Bob Barton,
The Bear Says North
(Groundwood, 2003)

Climate, not culture, dictates the selection of tales in Bob Barton's collection, The Bear Says North. This slim volume, handsomely illustrated by Jirina Martin, brings together 10 stories from Canada, Scandinavia, Russia and other lands where the winters are harsh and the snows are deep. So throw another log on the fire, tug the thick blankets a little more snugly around your shoulders and listen closely.

The moon seeks a bride. A foolish boy makes his fortune. An orphan girl finds a magical goat. A winter elemental is put in its place by a well-prepared peasant. A young lad holds onto his hat. A couple befriends a colony of trolls. A bear loses his lunch. A girl seeks the Northern Lights. The prairie wolf steals fire for men, and the frog loses its tail. And a raven kills a whale.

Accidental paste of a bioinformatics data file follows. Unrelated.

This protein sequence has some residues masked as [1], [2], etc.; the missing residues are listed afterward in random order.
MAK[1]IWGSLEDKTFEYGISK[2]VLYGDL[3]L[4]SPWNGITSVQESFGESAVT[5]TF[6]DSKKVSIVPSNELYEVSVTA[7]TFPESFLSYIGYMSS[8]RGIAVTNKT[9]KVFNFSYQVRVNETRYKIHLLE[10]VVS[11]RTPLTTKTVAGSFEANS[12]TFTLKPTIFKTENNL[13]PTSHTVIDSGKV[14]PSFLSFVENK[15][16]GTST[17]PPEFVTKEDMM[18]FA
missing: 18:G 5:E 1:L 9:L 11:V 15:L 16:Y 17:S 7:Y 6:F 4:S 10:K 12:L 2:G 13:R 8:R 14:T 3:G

Barton admits in his introduction that he has lent his own voice to these stories; these are not rote repetitions of tales collected at the knee of arctic storytellers. His adaptations work nicely, giving a smooth flow to a collection that could otherwise have drastically different narrative styles in a small span of pages. On the other hand, he has stripped some of the cultural distinctiveness from the stories, making it hard to distinguish North American lore from its North European and North Asian counterparts. (Barton fails to include convenient headings to tell readers where each story is from.)

The stories are charming but short, perfect for bedtime reading (either to a child or by a weary adult). My only real complaint is the sparse notes compiled in the back; a little more detail about the origins of these stories would have been appreciated.

- Rambles
written by Tom Knapp
published 8 May 2004

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